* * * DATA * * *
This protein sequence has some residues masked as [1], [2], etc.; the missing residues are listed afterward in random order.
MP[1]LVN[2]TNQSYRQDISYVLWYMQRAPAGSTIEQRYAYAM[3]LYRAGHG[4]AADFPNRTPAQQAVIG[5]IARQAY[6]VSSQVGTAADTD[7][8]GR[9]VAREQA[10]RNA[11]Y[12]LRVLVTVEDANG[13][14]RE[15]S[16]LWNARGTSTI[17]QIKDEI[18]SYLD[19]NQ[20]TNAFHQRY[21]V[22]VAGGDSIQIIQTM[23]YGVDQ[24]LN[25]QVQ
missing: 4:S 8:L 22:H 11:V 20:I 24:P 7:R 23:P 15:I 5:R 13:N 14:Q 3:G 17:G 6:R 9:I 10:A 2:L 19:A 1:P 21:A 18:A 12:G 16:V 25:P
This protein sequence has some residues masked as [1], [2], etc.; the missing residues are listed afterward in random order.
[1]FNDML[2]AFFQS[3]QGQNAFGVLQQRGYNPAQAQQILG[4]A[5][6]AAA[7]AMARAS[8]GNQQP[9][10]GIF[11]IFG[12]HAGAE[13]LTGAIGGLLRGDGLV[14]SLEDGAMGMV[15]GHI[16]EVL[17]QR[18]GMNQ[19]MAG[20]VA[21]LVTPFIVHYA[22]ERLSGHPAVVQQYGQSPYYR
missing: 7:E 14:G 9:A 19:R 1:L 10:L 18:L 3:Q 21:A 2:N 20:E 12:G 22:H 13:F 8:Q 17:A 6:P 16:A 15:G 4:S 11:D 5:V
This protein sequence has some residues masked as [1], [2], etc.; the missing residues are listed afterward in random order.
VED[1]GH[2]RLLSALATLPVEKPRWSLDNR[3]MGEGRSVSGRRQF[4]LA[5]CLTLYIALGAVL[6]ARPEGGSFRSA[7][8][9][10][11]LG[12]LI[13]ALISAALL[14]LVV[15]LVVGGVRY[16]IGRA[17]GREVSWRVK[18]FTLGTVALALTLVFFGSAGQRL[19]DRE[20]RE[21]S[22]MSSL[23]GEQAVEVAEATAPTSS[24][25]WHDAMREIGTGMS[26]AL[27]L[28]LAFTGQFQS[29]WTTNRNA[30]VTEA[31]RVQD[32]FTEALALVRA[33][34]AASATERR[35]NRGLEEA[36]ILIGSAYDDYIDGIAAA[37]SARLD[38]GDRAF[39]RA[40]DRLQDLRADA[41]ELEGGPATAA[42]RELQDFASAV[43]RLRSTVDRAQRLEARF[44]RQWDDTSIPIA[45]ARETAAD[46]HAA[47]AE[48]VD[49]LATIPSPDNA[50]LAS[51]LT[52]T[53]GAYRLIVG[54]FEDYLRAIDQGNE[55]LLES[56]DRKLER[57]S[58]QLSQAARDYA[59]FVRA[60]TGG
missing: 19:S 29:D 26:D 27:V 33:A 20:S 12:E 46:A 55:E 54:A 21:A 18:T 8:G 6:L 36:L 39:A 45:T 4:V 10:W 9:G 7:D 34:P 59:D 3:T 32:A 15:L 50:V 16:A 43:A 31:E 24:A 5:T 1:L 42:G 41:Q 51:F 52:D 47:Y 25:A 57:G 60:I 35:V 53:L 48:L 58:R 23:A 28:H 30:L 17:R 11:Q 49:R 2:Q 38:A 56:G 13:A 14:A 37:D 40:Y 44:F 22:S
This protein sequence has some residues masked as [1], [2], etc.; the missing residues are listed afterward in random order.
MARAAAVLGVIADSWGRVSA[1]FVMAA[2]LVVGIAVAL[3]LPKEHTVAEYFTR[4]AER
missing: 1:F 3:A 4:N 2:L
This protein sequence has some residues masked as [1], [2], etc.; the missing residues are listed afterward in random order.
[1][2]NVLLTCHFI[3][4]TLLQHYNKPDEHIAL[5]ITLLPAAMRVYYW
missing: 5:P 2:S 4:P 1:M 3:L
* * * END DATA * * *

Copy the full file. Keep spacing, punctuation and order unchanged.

This protein sequence has some residues masked as [1], [2], etc.; the missing residues are listed afterward in random order.
MP[1]LVN[2]TNQSYRQDISYVLWYMQRAPAGSTIEQRYAYAM[3]LYRAGHG[4]AADFPNRTPAQQAVIG[5]IARQAY[6]VSSQVGTAADTD[7][8]GR[9]VAREQA[10]RNA[11]Y[12]LRVLVTVEDANG[13][14]RE[15]S[16]LWNARGTSTI[17]QIKDEI[18]SYLD[19]NQ[20]TNAFHQRY[21]V[22]VAGGDSIQIIQTM[23]YGVDQ[24]LN[25]QVQ
missing: 4:S 8:L 22:H 11:V 20:I 24:P 7:R 23:P 15:I 5:R 13:N 14:Q 3:G 17:G 6:R 9:I 10:A 2:L 19:A 1:P 21:A 18:A 12:G 16:V 25:P
This protein sequence has some residues masked as [1], [2], etc.; the missing residues are listed afterward in random order.
[1]FNDML[2]AFFQS[3]QGQNAFGVLQQRGYNPAQAQQILG[4]A[5][6]AAA[7]AMARAS[8]GNQQP[9][10]GIF[11]IFG[12]HAGAE[13]LTGAIGGLLRGDGLV[14]SLEDGAMGMV[15]GHI[16]EVL[17]QR[18]GMNQ[19]MAG[20]VA[21]LVTPFIVHYA[22]ERLSGHPAVVQQYGQSPYYR
missing: 7:E 14:G 9:A 19:R 1:L 10:L 18:L 3:Q 21:A 2:N 20:E 12:G 22:H 13:F 8:Q 17:A 6:P 16:A 15:G 4:S 11:D 5:V
This protein sequence has some residues masked as [1], [2], etc.; the missing residues are listed afterward in random order.
VED[1]GH[2]RLLSALATLPVEKPRWSLDNR[3]MGEGRSVSGRRQF[4]LA[5]CLTLYIALGAVL[6]ARPEGGSFRSA[7][8][9][10][11]LG[12]LI[13]ALISAALL[14]LVV[15]LVVGGVRY[16]IGRA[17]GREVSWRVK[18]FTLGTVALALTLVFFGSAGQRL[19]DRE[20]RE[21]S[22]MSSL[23]GEQAVEVAEATAPTSS[24][25]WHDAMREIGTGMS[26]AL[27]L[28]LAFTGQFQS[29]WTTNRNA[30]VTEA[31]RVQD[32]FTEALALVRA[33][34]AASATERR[35]NRGLEEA[36]ILIGSAYDDYIDGIAAA[37]SARLD[38]GDRAF[39]RA[40]DRLQDLRADA[41]ELEGGPATAA[42]RELQDFASAV[43]RLRSTVDRAQRLEARF[44]RQWDDTSIPIA[45]ARETAAD[46]HAA[47]AE[48]VD[49]LATIPSPDNA[50]LAS[51]LT[52]T[53]GAYRLIVG[54]FEDYLRAIDQGNE[55]LLES[56]DRKLER[57]S[58]QLSQAARDYA[59]FVRA[60]TGG
missing: 19:S 29:D 26:D 27:V 33:A 20:S 12:E 46:A 55:E 54:A 21:A 18:T 8:G 6:L 36:L 39:A 45:T 4:V 10:W 9:G 7:D 34:P 59:D 3:T 32:A 15:L 50:V 16:A 43:A 31:E 24:A 5:T 1:L 42:G 41:Q 51:F 52:D 47:Y 25:A 57:G 60:I 35:V 53:L 48:L 58:R 23:A 28:H 30:L 17:R 11:Q 49:R 2:Q 38:A 56:G 13:A 14:A 37:D 40:Y 44:F 22:S
This protein sequence has some residues masked as [1], [2], etc.; the missing residues are listed afterward in random order.
MARAAAVLGVIADSWGRVSA[1]FVMAA[2]LVVGIAVAL[3]LPKEHTVAEYFTR[4]AER
missing: 1:F 3:A 4:N 2:L
This protein sequence has some residues masked as [1], [2], etc.; the missing residues are listed afterward in random order.
[1][2]NVLLTCHFI[3][4]TLLQHYNKPDEHIAL[5]ITLLPAAMRVYYW
missing: 5:P 2:S 4:P 1:M 3:L